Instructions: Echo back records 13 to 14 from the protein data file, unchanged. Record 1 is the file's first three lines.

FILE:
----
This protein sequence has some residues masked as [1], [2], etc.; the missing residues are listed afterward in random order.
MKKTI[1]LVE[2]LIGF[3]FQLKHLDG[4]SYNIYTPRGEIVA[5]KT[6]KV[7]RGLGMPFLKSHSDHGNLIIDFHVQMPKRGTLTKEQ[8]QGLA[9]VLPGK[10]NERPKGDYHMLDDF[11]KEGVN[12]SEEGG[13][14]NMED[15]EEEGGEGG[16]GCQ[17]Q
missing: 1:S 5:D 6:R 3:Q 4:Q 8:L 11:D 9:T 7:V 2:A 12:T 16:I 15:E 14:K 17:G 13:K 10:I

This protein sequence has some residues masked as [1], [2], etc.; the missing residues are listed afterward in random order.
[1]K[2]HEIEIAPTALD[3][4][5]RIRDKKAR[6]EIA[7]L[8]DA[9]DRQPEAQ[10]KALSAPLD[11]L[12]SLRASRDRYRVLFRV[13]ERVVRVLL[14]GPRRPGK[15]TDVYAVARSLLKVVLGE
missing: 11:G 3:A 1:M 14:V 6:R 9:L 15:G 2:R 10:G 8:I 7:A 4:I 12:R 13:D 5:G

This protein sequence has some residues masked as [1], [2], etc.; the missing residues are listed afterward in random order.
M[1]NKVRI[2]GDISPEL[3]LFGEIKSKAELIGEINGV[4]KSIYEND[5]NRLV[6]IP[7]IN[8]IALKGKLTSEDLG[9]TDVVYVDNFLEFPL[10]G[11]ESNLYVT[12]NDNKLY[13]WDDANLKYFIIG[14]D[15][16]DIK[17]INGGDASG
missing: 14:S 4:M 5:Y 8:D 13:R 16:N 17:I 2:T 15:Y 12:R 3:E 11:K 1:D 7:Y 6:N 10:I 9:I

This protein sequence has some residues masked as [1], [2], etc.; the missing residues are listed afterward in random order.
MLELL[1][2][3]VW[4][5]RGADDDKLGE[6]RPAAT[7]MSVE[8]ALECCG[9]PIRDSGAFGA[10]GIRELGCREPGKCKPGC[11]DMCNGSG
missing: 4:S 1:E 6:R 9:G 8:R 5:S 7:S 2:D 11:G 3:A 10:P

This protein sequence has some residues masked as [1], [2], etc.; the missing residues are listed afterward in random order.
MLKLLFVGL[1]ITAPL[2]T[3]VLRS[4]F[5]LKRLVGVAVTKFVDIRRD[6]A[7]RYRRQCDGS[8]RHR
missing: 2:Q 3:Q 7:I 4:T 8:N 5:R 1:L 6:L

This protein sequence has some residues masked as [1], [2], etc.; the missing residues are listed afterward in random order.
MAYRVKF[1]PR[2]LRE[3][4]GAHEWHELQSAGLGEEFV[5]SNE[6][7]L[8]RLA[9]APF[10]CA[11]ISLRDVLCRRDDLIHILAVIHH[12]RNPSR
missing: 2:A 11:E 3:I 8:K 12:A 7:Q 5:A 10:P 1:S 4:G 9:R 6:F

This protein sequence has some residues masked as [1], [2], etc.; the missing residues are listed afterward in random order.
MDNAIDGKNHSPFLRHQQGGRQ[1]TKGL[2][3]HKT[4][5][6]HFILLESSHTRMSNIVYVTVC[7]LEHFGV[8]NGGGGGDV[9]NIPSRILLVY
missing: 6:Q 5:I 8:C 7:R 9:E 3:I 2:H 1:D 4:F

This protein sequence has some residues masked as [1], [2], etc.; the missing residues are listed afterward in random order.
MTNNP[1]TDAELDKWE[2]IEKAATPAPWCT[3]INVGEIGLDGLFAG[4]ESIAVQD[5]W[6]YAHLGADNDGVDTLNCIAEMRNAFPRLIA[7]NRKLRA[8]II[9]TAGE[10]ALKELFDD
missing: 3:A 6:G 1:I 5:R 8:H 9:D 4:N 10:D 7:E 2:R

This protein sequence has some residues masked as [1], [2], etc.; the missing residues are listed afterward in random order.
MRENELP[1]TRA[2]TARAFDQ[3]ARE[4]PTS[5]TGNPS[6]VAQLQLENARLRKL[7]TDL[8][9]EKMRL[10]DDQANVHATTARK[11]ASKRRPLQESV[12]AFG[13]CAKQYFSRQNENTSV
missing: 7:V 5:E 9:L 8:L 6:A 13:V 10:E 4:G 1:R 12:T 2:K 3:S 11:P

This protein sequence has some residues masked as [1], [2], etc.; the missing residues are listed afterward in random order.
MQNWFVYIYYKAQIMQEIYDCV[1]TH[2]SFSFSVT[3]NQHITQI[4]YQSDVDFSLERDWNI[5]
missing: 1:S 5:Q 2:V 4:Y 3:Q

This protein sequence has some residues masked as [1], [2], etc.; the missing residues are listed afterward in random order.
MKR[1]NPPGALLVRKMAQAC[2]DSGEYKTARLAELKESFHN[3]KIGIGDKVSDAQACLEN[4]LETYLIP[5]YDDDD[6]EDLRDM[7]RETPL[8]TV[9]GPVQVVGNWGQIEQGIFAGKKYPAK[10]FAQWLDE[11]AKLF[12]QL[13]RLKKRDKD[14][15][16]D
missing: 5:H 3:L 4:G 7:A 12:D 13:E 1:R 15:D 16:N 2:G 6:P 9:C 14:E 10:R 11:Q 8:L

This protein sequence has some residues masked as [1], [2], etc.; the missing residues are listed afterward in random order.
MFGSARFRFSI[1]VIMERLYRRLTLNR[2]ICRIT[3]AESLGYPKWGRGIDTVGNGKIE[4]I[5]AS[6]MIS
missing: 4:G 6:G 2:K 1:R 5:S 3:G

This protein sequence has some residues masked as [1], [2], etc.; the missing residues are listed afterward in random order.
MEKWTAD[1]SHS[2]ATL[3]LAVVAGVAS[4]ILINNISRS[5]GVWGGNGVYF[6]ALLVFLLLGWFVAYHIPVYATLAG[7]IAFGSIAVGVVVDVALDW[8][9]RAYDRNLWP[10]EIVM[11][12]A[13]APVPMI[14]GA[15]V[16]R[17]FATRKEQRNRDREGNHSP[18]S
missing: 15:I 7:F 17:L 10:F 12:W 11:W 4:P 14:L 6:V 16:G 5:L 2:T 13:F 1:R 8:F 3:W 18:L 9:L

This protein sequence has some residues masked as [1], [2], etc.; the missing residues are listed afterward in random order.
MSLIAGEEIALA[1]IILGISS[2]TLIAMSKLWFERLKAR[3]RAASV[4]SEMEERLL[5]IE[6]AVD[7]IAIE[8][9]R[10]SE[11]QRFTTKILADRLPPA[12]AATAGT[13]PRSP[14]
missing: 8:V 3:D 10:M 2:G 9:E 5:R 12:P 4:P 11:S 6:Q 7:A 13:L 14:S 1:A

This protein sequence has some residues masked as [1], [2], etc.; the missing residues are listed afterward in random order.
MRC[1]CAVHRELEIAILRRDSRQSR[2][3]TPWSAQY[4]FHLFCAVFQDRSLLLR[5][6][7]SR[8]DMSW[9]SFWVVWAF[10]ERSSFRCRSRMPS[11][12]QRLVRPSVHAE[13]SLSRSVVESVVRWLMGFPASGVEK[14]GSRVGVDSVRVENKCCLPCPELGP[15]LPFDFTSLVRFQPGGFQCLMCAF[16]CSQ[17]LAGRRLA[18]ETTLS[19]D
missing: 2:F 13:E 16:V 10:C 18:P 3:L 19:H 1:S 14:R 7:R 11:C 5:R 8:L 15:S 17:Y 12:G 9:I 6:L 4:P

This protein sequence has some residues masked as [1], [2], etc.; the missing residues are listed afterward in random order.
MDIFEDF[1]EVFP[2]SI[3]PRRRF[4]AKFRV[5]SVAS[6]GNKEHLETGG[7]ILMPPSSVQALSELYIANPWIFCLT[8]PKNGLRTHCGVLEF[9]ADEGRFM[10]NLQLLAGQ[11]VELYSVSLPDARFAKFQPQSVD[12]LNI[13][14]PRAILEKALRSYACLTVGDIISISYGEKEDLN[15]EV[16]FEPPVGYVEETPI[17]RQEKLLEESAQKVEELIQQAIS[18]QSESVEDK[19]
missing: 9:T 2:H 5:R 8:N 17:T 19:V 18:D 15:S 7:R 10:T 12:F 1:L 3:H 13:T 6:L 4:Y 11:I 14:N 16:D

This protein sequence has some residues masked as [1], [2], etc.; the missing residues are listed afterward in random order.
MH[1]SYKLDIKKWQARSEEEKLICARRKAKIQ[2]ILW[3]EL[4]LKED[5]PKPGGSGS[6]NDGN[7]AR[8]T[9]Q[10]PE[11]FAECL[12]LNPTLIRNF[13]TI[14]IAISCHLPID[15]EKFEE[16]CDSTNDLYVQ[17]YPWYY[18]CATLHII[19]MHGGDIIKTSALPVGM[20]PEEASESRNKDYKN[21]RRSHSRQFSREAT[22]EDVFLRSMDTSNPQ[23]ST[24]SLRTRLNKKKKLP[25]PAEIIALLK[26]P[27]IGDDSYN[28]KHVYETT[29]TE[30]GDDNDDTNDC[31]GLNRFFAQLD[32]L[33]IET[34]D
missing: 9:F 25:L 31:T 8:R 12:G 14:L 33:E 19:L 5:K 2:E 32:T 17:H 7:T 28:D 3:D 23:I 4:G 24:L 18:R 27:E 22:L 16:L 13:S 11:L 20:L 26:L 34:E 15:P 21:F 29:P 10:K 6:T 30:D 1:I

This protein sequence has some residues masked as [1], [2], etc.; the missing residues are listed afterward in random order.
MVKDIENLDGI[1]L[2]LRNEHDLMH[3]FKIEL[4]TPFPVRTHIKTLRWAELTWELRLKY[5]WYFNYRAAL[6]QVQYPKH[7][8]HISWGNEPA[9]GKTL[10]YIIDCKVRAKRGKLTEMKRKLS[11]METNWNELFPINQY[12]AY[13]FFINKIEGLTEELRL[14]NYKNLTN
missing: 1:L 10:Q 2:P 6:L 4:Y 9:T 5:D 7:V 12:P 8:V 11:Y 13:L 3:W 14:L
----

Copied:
This protein sequence has some residues masked as [1], [2], etc.; the missing residues are listed afterward in random order.
MEKWTAD[1]SHS[2]ATL[3]LAVVAGVAS[4]ILINNISRS[5]GVWGGNGVYF[6]ALLVFLLLGWFVAYHIPVYATLAG[7]IAFGSIAVGVVVDVALDW[8][9]RAYDRNLWP[10]EIVM[11][12]A[13]APVPMI[14]GA[15]V[16]R[17]FATRKEQRNRDREGNHSP[18]S
missing: 15:I 7:F 17:L 10:F 12:W 11:W 4:P 14:L 6:V 16:G 5:L 2:T 13:F 1:R 8:F 3:W 18:L 9:L

This protein sequence has some residues masked as [1], [2], etc.; the missing residues are listed afterward in random order.
MSLIAGEEIALA[1]IILGISS[2]TLIAMSKLWFERLKAR[3]RAASV[4]SEMEERLL[5]IE[6]AVD[7]IAIE[8][9]R[10]SE[11]QRFTTKILADRLPPA[12]AATAGT[13]PRSP[14]
missing: 8:V 3:D 10:M 2:G 9:E 5:R 12:P 4:P 11:S 6:Q 7:A 13:L 14:S 1:A